The Supreme Court announced the following rule: “when . . . the Government uses a device that is not in general public use, to explore details of the home that would previously have been unknowable without physical intrusion, the surveillance is a “search” and is presumptively unreasonable without a warrant.” Because infrared temperature sensing was not in “general public use,” the thermal imaging was a “search” that required a warrant. There are several ways to justify the “general public use” limitation on the result in Kyllo. Perhaps the idea was that if a technology is widely used by the public, it is not longer reasonable expect that it won’t be used. This reflects what I have called the probabilistic model of Fourth Amendment protection, and is hinted at in footnote 6 of Kyllo. Alternatively, perhaps the Court was trying to square the result in Kyllo with cases going back to the 1920s that that had allowed the police to use flashlights.


    see Kyllo v. United States, 533 U.S. 27 (2001) also see
    United States v. Lee, 274 U.S. 559, 563 (1927); United States v. Dunn, 480 U.S. 294 (1987)
  • Anthony Souls 2012/07/24 22:45:33
    Bad
    Anthony Souls
    However, it wouldn't work if there were no wireless signals being transmitted in the area, so I gather. And seems it would be prone to jammers or obfuscation :P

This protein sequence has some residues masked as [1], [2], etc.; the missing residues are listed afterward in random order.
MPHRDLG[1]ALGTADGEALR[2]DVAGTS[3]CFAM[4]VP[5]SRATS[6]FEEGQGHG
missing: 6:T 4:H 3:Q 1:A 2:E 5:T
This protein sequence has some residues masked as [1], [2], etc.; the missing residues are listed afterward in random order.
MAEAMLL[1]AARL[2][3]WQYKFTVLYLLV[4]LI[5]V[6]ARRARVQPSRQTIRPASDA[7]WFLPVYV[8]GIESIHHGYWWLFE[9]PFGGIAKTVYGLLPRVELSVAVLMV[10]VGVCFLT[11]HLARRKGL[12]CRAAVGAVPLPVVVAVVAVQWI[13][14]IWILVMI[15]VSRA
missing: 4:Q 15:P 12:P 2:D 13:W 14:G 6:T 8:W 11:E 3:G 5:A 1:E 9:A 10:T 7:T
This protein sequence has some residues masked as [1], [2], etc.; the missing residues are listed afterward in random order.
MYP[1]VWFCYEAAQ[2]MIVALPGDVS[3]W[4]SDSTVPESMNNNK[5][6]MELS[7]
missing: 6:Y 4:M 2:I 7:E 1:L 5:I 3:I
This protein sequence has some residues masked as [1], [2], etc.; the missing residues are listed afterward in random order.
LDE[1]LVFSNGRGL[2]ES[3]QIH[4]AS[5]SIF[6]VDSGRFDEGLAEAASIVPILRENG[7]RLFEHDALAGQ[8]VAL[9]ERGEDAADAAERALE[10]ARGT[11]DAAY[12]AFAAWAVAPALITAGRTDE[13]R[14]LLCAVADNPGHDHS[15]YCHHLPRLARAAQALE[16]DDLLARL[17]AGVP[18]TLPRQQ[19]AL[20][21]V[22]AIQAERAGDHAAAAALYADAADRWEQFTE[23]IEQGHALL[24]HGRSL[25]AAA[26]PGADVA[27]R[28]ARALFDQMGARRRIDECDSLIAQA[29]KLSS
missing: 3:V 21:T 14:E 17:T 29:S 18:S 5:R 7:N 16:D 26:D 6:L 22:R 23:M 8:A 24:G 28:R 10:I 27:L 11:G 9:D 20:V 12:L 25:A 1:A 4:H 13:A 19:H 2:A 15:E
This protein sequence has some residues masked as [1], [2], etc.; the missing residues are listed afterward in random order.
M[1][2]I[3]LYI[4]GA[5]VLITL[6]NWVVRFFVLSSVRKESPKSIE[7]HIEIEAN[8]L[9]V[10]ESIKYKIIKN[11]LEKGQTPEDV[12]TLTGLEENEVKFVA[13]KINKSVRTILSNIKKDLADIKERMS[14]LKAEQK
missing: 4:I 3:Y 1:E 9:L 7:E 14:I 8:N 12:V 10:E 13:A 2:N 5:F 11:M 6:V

Take care,
  • Christine/Rest in peace Pet... 2012/07/24 22:44:18 (edited)
    Bad
    Christine/Rest in peace Peter Br
    +3
    A man's home is supposed to be his castle, unless they have a court warrant giving them permission to search for a specific item. With modern technology we have the problem of balancing the rights of privacy and to be secure in one's home, secure in our private property, and secure against unreasonable search and seizures. There is less and less respect for personal space and privacy by the government, and by losing our individual rights to a big brother government, they are distroying the very things that this country was founded on, and what made our country so exceptional.